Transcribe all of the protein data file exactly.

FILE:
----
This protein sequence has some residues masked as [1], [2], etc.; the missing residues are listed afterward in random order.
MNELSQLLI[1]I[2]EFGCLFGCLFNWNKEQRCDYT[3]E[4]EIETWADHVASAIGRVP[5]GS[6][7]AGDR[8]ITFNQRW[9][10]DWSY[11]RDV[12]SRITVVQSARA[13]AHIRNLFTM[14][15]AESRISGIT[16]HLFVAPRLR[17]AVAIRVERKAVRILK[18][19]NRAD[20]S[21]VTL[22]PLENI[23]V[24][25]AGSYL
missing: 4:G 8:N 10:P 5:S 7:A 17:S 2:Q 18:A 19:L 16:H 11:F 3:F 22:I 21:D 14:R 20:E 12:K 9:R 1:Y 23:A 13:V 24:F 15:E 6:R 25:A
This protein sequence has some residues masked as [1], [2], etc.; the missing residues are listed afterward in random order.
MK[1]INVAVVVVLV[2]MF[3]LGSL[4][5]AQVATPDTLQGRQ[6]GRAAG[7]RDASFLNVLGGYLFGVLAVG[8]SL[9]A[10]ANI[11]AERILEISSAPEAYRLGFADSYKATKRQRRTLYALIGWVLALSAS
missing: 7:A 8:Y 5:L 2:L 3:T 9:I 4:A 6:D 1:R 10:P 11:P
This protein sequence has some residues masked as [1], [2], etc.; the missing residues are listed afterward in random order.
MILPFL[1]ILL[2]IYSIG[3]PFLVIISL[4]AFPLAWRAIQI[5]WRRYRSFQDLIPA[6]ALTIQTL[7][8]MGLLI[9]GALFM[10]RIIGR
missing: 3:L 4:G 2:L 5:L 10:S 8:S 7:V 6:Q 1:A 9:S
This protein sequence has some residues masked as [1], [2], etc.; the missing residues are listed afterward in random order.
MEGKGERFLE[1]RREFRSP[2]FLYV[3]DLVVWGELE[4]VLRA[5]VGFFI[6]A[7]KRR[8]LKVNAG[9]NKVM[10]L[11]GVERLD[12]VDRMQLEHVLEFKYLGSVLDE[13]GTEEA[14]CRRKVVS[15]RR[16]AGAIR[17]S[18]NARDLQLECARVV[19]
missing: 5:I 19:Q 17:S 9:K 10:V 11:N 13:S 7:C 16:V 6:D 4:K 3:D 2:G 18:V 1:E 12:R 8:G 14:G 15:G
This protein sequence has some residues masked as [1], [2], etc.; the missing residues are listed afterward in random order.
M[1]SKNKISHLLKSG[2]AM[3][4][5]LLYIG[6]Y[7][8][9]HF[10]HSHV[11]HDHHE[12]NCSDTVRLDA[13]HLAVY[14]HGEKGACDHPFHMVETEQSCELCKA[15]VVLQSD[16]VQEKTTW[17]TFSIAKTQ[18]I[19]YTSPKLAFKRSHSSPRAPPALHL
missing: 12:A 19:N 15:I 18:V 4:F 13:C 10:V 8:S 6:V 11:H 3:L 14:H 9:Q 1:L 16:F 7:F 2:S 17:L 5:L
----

This protein sequence has some residues masked as [1], [2], etc.; the missing residues are listed afterward in random order.
MNELSQLLI[1]I[2]EFGCLFGCLFNWNKEQRCDYT[3]E[4]EIETWADHVASAIGRVP[5]GS[6][7]AGDR[8]ITFNQRW[9][10]DWSY[11]RDV[12]SRITVVQSARA[13]AHIRNLFTM[14][15]AESRISGIT[16]HLFVAPRLR[17]AVAIRVERKAVRILK[18][19]NRAD[20]S[21]VTL[22]PLENI[23]V[24][25]AGSYL
missing: 4:G 8:N 10:P 5:S 7:A 17:S 2:Q 18:A 19:L 16:H 11:F 3:F 22:I 21:D 14:R 20:E 12:K 9:R 1:Y 23:A 13:V 24:F 15:E 6:R 25:A
This protein sequence has some residues masked as [1], [2], etc.; the missing residues are listed afterward in random order.
MK[1]INVAVVVVLV[2]MF[3]LGSL[4][5]AQVATPDTLQGRQ[6]GRAAG[7]RDASFLNVLGGYLFGVLAVG[8]SL[9]A[10]ANI[11]AERILEISSAPEAYRLGFADSYKATKRQRRTLYALIGWVLALSAS
missing: 7:A 8:Y 5:L 2:L 3:T 9:I 4:A 6:D 1:R 10:P 11:P
This protein sequence has some residues masked as [1], [2], etc.; the missing residues are listed afterward in random order.
MILPFL[1]ILL[2]IYSIG[3]PFLVIISL[4]AFPLAWRAIQI[5]WRRYRSFQDLIPA[6]ALTIQTL[7][8]MGLLI[9]GALFM[10]RIIGR
missing: 3:L 4:G 2:L 5:L 10:S 8:S 7:V 6:Q 1:A 9:S
This protein sequence has some residues masked as [1], [2], etc.; the missing residues are listed afterward in random order.
MEGKGERFLE[1]RREFRSP[2]FLYV[3]DLVVWGELE[4]VLRA[5]VGFFI[6]A[7]KRR[8]LKVNAG[9]NKVM[10]L[11]GVERLD[12]VDRMQLEHVLEFKYLGSVLDE[13]GTEEA[14]CRRKVVS[15]RR[16]AGAIR[17]S[18]NARDLQLECARVV[19]
missing: 5:I 19:Q 17:S 9:K 10:V 11:N 13:S 7:C 16:V 6:D 4:K 3:D 2:G 18:V 1:E 12:R 8:G 14:G 15:G
This protein sequence has some residues masked as [1], [2], etc.; the missing residues are listed afterward in random order.
M[1]SKNKISHLLKSG[2]AM[3][4][5]LLYIG[6]Y[7][8][9]HF[10]HSHV[11]HDHHE[12]NCSDTVRLDA[13]HLAVY[14]HGEKGACDHPFHMVETEQSCELCKA[15]VVLQSD[16]VQEKTTW[17]TFSIAKTQ[18]I[19]YTSPKLAFKRSHSSPRAPPALHL
missing: 12:A 19:N 15:I 18:V 4:F 13:C 10:V 8:S 6:V 11:H 3:L 14:H 9:Q 1:L 16:F 7:F 2:S 17:L 5:L